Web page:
This post coming to you from the depths of a nasty chest infection/cold and during the worst summer on record around here causing flooding on our street and in the area. Not the part 2 I’d originally intended, but thought it was worth getting this out as I am deep inside the territory of this subject.
As I’ve already said, I believe creative blockage is a complicated recipe affecting everyone differently with differing personal reasons behind every instance. I wanted to look at some of those individual reasons in more detail. Not because I want to try and give advice or expound any self-professed wisdom. No, this is as much for myself as anyone reading this (of whom I’m sure the audience is vast…). Apart from the pleasing irony of writing about writers block, it’s a good way to confess my sins of avoidance and procrastination. And at least I can feel like I’m doing this from a slightly more privileged position with a short story in progress to the tune of 3000 words(one I’m calling ‘Love as Deep as Bones’), and another already begun.
The easy excuse. Best example I can give is the situation I’m currently in. Several days laid out with a nasty virus. Coughing so hard I’ve pulled muscles in my back and chest etc… moan, complain… and there you go, what a handy excuse to not write. It’s hard to concentrate with a fever and you can’t settle. The real test is how you deal with that. I’ve lost count of the amount of stories that have run aground on the rocks of such an easy excuse. I mean, let’s face it, it’s not really the being ill that’s causing the problem, it’s my own brain.
All it amounts to is laziness. If the task ahead seems tough then, if (like me) you’re predisposed to taking the easy way out and avoiding the hard work, latching onto an excuse of being ill is the perfect justification. You can trick yourself into thinking that it’s okay. It’s not your fault. You can’t help being ill right?
This is Jay Lake – http://www.jlake.com/ No doubt familiar to anyone with a toe dipped into the world of SF. He has published several novels, hundreds of short stories and edited anthologies, winning various awards. He is intricately involved in SF and writing at all levels. He has also been battling cancer for the last four years. And writing about it, along with continuing his writing career to the fullest. You can read the personal blogging he’s done about cancer here – http://jlake.com/cancer_index.html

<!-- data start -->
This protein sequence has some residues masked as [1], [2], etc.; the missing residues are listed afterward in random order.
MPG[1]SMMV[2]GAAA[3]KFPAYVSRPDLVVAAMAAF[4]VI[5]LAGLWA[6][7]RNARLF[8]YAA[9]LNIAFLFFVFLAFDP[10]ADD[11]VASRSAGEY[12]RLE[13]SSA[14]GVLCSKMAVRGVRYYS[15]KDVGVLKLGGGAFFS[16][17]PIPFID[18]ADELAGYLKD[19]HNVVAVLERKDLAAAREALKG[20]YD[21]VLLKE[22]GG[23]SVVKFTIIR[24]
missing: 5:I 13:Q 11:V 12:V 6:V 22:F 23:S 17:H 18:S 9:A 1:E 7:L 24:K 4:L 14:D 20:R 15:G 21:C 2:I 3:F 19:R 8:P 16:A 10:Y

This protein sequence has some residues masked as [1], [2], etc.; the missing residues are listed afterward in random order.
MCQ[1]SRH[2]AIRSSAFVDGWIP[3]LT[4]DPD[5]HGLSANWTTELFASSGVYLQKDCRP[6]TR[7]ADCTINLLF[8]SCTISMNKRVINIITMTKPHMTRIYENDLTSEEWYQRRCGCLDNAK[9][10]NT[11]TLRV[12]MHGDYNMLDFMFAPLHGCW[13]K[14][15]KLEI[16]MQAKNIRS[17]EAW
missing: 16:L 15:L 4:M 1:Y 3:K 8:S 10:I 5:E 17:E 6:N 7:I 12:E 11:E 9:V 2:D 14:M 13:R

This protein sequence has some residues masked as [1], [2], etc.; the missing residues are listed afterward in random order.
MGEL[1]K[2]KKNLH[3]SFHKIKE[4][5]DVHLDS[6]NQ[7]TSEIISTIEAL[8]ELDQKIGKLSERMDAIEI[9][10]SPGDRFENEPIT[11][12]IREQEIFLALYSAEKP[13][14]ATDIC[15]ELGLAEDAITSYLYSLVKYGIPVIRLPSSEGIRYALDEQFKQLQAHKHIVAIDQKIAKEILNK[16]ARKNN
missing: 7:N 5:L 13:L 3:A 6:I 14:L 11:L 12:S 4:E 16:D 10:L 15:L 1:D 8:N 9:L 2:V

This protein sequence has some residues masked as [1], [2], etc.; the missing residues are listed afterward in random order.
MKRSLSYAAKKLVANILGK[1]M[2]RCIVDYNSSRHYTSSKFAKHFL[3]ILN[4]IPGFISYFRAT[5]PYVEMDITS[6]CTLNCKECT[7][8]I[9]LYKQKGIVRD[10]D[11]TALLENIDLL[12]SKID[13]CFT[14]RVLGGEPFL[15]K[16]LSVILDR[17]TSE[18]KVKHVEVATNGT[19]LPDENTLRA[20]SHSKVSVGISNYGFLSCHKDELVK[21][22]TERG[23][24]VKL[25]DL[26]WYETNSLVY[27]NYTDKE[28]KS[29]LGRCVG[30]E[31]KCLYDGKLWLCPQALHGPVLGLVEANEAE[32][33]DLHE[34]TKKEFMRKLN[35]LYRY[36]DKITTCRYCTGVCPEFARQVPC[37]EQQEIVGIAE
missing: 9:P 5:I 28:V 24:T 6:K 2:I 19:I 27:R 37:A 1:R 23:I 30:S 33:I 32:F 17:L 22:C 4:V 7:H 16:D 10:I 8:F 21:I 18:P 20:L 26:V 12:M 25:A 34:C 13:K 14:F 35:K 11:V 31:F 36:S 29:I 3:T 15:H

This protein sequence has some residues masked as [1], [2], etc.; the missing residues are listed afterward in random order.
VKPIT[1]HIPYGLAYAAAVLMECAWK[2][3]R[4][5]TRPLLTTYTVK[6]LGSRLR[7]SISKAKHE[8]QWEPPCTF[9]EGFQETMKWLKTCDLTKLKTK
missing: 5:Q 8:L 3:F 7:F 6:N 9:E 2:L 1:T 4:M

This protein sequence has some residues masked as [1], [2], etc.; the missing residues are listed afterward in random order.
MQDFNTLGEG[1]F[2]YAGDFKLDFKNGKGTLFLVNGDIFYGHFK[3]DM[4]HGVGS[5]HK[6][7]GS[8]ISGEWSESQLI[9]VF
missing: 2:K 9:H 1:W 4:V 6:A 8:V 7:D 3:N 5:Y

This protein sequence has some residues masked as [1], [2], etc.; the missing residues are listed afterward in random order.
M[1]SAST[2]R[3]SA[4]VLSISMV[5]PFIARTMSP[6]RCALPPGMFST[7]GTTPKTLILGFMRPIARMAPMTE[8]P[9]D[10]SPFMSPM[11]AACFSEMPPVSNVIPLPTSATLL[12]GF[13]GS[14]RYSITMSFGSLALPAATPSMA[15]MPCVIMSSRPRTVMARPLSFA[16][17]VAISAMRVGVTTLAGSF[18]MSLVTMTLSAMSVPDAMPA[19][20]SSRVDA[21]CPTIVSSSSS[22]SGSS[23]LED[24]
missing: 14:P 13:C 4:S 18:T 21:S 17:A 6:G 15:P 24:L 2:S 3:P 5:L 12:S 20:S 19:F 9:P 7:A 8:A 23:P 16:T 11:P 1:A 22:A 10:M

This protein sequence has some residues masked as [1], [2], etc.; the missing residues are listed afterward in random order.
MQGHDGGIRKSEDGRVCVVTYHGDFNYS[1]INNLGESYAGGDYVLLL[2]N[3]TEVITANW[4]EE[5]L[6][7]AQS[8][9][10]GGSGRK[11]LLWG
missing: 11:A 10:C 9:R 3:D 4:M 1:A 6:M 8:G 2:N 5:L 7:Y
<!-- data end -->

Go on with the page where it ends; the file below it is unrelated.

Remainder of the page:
I use this example as a source of inspiration for the sort of punishment we can take yet carry on with the things we love. So much of it comes down to the individual and how they react to situations. I’m not saying you should be ashamed for not being strong and continuing in the face of adversity – we all have our own individual battles and subjective difficulties which can seem mountainous. No, it’s more that Jay Lake’s example can show you that is IS possible to carry on and if you feel compelled to write then nothing should really stop you.
Since I started this blog entry a few days have passed and I’m still recovering from this damned chest infection. And then we’ve had all this fun with flooding (which I’ll make a separate blog entry about, but certainly forms yet another easy excuse not to be writing).
The point is, life throws us all manner of adversities and the challenge is how we deal with them. It’s all too easy to fold in the face of personal difficulty, stop writing for a few days as a result and then call that ‘writer’s block’.
So that’s today’s thought-spaghetti unravelled. Now I have a story to finish writing.